Campfires are a wonderful thing and they also can be the most hazardous thing around. A simple campfire can turn into the worst nightmare if not handled properly. Building a campfire may not be as easy as it seems. It's not pitching in some wood light it and you have a fire. The best campfire comes from dried seasoned wood. Using green wood will cause your fire to smoke and create unnecessary pollution. Choose the place for your fire carefully, try and use a spot other fires have been. If no fire has been in the vicinity, try and find a spot that contains mineral soil or use rocks to build your fire on.
Most of todays' campgrounds provide fire rings for cooking and heat. If there are no fire rings, pay attention to the soil, a fire will burn through the organic soil quickly and cannot be fully extinguished easily. Stay at least eight to ten feet from brush or other combustibles with no tree branches hanging over your fire. Use rocks to create a circle or u shaped fire ring placing the tallest rock at the back of your pit, this will help the smoke go up and away. Always have your campfire up wind from any flammable objects such as your tent and other camping gear. Keep extra firewood well away from the fire and keep a bucket of water or sand close by in case the fire gets out of hand. Never build a blazing fire, let the fire develop slowly. Never leave a fire unattended, it only takes a few seconds for a fire to develop into something uncontrollable.
If you are going to use your campfire to cook with it needs to burn clean and hot. Check to see if the campground provides firewood, if not you will have to find another resource for your wood. I prefer dried oak wood if I am going to use my fire for cooking. Also, any type of wind can be hazardous, wind can blow sparks that can create wild fires as well as cool your coals quicker reducing your cooking time. With high winds, a fire is out of the question.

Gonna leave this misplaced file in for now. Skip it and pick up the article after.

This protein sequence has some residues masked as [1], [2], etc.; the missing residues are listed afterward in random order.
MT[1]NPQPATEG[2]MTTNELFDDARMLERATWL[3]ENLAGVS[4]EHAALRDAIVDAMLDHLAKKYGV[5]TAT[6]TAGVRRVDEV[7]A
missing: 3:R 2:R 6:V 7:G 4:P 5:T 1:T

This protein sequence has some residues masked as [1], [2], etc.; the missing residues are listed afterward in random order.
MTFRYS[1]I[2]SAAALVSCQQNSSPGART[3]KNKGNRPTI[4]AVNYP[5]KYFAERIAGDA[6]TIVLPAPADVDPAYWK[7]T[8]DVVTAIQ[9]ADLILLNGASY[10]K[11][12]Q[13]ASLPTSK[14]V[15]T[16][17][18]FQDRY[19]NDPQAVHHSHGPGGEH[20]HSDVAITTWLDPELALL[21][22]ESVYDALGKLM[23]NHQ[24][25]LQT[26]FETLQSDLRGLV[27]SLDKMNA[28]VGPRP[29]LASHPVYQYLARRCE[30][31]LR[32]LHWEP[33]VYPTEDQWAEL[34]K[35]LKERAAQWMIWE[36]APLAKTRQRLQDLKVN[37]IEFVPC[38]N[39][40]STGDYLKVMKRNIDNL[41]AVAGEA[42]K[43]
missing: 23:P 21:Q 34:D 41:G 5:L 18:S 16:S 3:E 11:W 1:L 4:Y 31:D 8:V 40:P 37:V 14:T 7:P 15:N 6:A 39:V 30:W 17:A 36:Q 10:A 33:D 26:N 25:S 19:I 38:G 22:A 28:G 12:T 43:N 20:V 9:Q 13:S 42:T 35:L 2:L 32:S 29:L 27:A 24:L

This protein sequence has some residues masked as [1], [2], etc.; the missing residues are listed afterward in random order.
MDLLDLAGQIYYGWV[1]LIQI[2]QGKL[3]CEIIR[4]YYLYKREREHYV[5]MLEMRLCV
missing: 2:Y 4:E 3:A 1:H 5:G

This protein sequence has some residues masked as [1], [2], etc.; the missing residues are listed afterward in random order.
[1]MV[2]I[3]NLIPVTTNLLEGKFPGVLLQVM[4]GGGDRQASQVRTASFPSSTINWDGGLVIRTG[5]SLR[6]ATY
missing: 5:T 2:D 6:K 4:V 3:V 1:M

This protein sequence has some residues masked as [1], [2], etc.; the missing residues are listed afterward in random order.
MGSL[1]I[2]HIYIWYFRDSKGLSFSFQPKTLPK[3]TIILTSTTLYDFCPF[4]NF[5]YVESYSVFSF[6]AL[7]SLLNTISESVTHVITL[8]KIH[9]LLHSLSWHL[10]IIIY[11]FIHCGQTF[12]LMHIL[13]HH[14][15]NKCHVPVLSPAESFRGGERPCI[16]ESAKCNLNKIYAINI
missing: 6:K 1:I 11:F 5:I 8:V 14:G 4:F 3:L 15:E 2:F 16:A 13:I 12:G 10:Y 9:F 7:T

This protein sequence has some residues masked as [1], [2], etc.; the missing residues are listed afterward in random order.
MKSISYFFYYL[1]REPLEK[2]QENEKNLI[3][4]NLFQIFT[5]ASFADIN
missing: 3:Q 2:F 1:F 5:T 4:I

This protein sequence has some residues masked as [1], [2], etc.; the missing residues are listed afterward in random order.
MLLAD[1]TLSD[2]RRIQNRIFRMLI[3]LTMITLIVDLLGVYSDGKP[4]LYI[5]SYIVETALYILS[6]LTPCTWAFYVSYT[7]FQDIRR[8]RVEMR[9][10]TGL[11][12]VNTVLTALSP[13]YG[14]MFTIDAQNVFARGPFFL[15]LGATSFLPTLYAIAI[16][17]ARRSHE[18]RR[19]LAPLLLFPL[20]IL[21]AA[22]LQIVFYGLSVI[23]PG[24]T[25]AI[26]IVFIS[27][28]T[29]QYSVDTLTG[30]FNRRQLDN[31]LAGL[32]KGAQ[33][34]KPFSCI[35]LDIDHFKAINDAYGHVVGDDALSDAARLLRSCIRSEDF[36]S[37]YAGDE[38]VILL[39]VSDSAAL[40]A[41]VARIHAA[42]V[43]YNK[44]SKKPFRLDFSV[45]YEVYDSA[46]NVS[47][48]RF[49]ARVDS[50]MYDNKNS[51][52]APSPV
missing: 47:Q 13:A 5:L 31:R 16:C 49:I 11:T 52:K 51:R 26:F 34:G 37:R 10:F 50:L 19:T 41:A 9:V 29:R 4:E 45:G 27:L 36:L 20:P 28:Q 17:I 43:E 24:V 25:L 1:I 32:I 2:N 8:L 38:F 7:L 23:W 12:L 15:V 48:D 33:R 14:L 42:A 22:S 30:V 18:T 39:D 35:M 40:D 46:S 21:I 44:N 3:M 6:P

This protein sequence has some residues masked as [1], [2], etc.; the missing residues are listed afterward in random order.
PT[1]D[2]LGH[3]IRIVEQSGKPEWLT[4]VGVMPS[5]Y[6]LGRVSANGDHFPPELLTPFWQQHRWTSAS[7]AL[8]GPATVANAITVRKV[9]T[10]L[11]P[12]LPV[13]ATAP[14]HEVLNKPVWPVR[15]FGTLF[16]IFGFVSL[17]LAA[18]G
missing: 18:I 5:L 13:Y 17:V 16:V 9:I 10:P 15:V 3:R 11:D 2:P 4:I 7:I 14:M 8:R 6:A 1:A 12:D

To start your fire put some small crumbled newspaper down first, I like pine combs they burn longer and hotter. On top of the paper place some kindling or small splinters of dried wood. When you have a small fire going, place your wood on top in a teepee style. Once you have an abundance of coals spread them out, you can put them in in different levels so as to have different temperatures for cooking. Set your cooking-grate across the rocks to place your food on.
When extinguishing your fire use water to drown out the fire, then stir the coals with a shovel to assure there are no hot coals left. Use your shovel to dispose of all your coals properly if not using a fire ring provided by the campground. Remember most campers now abide by the leave no trace ethic.
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